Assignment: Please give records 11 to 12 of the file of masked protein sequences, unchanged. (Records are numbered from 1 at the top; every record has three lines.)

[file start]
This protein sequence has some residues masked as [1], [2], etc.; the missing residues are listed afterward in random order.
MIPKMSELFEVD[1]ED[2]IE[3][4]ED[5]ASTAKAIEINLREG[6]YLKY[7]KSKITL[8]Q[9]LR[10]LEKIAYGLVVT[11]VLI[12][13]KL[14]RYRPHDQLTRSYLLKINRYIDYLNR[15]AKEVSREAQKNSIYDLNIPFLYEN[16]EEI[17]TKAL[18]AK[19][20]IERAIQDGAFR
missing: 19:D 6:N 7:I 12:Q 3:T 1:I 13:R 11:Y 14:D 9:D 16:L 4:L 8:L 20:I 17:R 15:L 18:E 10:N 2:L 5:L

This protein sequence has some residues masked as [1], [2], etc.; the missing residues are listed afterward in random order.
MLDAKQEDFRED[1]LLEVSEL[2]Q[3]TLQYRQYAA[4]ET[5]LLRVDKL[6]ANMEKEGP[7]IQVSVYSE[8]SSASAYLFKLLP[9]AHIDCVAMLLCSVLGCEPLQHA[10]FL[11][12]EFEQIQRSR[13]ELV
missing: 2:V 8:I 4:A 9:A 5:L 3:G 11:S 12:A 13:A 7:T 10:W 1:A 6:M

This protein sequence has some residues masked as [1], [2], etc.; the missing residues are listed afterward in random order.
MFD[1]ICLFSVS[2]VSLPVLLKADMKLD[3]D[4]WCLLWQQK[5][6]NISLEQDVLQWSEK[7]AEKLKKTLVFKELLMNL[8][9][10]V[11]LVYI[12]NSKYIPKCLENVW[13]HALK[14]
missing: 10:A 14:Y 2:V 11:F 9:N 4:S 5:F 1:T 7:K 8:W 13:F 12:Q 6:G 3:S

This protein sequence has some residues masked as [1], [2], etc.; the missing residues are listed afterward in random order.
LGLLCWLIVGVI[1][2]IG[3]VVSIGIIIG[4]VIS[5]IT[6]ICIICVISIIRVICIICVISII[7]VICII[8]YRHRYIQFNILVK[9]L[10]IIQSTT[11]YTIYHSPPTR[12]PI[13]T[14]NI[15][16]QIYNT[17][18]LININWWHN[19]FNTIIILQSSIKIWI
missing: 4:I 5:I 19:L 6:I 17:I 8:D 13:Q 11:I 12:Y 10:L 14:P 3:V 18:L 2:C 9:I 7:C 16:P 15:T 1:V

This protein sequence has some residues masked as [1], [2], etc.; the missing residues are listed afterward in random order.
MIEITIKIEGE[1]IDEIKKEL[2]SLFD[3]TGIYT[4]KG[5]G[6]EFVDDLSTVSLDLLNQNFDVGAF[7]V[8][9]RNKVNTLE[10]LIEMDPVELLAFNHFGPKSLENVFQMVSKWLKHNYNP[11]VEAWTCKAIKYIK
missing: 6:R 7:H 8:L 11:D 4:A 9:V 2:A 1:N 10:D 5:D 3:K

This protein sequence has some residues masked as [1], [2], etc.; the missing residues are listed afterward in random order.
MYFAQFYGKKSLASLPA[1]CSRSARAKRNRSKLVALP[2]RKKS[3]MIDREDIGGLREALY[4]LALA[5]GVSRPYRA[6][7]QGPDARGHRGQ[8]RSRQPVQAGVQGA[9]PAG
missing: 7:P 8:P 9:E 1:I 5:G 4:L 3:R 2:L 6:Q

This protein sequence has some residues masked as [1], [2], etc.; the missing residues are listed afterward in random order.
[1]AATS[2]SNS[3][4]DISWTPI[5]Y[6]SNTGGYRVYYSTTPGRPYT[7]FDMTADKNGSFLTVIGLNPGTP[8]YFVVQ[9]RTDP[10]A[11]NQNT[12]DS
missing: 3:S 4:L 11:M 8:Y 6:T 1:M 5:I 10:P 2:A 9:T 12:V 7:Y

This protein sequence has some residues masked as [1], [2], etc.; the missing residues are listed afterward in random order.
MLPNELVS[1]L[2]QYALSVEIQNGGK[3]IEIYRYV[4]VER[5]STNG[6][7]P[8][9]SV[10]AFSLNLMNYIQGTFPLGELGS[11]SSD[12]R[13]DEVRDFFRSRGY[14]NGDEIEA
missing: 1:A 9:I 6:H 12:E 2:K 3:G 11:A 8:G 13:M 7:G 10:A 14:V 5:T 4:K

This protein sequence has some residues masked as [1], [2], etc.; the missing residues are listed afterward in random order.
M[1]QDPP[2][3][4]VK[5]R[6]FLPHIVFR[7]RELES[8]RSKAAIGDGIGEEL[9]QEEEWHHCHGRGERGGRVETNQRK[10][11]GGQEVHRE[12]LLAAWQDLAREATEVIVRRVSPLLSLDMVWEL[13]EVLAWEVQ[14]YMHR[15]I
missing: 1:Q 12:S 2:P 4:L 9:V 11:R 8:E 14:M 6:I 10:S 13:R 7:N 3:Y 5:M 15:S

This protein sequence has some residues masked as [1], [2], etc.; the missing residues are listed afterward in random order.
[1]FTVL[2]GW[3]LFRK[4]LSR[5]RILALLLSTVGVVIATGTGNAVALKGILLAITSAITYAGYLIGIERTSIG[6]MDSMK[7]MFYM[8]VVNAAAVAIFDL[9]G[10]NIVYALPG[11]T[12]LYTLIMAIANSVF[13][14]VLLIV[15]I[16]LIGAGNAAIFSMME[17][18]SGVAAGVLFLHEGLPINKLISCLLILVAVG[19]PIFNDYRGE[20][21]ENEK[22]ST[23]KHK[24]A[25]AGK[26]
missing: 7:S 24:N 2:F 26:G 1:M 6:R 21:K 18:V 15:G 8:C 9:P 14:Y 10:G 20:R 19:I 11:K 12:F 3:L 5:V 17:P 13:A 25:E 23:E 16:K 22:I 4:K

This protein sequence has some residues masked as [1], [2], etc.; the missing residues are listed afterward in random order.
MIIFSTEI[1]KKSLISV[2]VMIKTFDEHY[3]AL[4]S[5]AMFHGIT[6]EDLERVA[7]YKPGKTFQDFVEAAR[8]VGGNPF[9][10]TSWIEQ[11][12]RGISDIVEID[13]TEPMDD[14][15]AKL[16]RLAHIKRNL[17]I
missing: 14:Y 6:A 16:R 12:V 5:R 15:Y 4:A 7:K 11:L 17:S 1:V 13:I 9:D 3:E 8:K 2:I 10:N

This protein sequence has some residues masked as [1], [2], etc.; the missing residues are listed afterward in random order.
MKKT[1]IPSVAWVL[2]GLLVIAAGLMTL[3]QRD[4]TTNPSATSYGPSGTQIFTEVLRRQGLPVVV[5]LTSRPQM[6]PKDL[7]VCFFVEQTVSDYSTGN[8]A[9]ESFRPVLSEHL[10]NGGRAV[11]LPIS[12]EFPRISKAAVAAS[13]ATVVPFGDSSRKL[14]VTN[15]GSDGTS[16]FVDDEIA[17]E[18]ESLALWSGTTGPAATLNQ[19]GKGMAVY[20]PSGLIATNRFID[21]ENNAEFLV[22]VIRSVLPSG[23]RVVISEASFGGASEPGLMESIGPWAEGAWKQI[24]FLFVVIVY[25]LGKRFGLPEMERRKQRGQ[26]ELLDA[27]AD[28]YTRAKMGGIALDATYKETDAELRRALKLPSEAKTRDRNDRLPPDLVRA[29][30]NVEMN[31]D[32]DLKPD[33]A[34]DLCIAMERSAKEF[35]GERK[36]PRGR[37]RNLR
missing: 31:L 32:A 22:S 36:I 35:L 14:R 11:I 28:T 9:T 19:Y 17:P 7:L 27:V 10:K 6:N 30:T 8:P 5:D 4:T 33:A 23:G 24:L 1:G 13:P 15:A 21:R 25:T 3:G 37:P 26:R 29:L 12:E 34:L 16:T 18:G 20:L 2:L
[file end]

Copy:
This protein sequence has some residues masked as [1], [2], etc.; the missing residues are listed afterward in random order.
MIIFSTEI[1]KKSLISV[2]VMIKTFDEHY[3]AL[4]S[5]AMFHGIT[6]EDLERVA[7]YKPGKTFQDFVEAAR[8]VGGNPF[9][10]TSWIEQ[11][12]RGISDIVEID[13]TEPMDD[14][15]AKL[16]RLAHIKRNL[17]I
missing: 14:Y 6:A 16:R 12:V 5:R 15:Y 4:A 7:K 11:L 17:S 1:V 13:I 9:D 3:E 8:K 2:I 10:N

This protein sequence has some residues masked as [1], [2], etc.; the missing residues are listed afterward in random order.
MKKT[1]IPSVAWVL[2]GLLVIAAGLMTL[3]QRD[4]TTNPSATSYGPSGTQIFTEVLRRQGLPVVV[5]LTSRPQM[6]PKDL[7]VCFFVEQTVSDYSTGN[8]A[9]ESFRPVLSEHL[10]NGGRAV[11]LPIS[12]EFPRISKAAVAAS[13]ATVVPFGDSSRKL[14]VTN[15]GSDGTS[16]FVDDEIA[17]E[18]ESLALWSGTTGPAATLNQ[19]GKGMAVY[20]PSGLIATNRFID[21]ENNAEFLV[22]VIRSVLPSG[23]RVVISEASFGGASEPGLMESIGPWAEGAWKQI[24]FLFVVIVY[25]LGKRFGLPEMERRKQRGQ[26]ELLDA[27]AD[28]YTRAKMGGIALDATYKETDAELRRALKLPSEAKTRDRNDRLPPDLVRA[29][30]NVEMN[31]D[32]DLKPD[33]A[34]DLCIAMERSAKEF[35]GERK[36]PRGR[37]RNLR
missing: 31:L 32:A 22:S 36:I 35:L 14:R 11:I 28:T 9:T 19:Y 17:P 7:L 27:V 10:K 6:N 30:T 8:P 5:D 4:T 33:A 23:G 24:L 1:G 13:P 15:A 21:R 25:T 3:G 37:P 26:R 29:L 12:E 34:L 16:T 18:G 20:L 2:L